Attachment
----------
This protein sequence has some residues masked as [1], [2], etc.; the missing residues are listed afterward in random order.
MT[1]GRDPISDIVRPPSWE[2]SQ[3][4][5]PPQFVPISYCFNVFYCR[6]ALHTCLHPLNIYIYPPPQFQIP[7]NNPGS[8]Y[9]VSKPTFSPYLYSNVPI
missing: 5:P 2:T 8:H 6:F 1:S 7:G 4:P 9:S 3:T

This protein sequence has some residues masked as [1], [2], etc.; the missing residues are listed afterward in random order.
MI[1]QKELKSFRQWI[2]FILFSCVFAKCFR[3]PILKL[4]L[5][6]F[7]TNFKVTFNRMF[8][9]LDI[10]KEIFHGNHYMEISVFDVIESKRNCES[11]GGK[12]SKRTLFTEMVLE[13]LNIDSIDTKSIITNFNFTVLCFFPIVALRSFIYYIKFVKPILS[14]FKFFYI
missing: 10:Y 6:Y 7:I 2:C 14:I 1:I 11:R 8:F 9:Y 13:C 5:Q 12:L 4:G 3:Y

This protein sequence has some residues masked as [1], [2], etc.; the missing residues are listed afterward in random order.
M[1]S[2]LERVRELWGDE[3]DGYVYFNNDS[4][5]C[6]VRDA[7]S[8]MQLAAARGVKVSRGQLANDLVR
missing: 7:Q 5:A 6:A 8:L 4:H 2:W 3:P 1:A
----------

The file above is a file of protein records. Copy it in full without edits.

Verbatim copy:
This protein sequence has some residues masked as [1], [2], etc.; the missing residues are listed afterward in random order.
MT[1]GRDPISDIVRPPSWE[2]SQ[3][4][5]PPQFVPISYCFNVFYCR[6]ALHTCLHPLNIYIYPPPQFQIP[7]NNPGS[8]Y[9]VSKPTFSPYLYSNVPI
missing: 5:P 2:T 8:H 6:F 1:S 7:G 4:P 9:S 3:T

This protein sequence has some residues masked as [1], [2], etc.; the missing residues are listed afterward in random order.
MI[1]QKELKSFRQWI[2]FILFSCVFAKCFR[3]PILKL[4]L[5][6]F[7]TNFKVTFNRMF[8][9]LDI[10]KEIFHGNHYMEISVFDVIESKRNCES[11]GGK[12]SKRTLFTEMVLE[13]LNIDSIDTKSIITNFNFTVLCFFPIVALRSFIYYIKFVKPILS[14]FKFFYI
missing: 10:Y 6:Y 7:I 2:C 14:I 1:I 11:R 8:F 9:Y 13:C 5:Q 12:L 4:G 3:Y

This protein sequence has some residues masked as [1], [2], etc.; the missing residues are listed afterward in random order.
M[1]S[2]LERVRELWGDE[3]DGYVYFNNDS[4][5]C[6]VRDA[7]S[8]MQLAAARGVKVSRGQLANDLVR
missing: 7:Q 5:A 6:A 8:L 4:H 2:W 3:P 1:A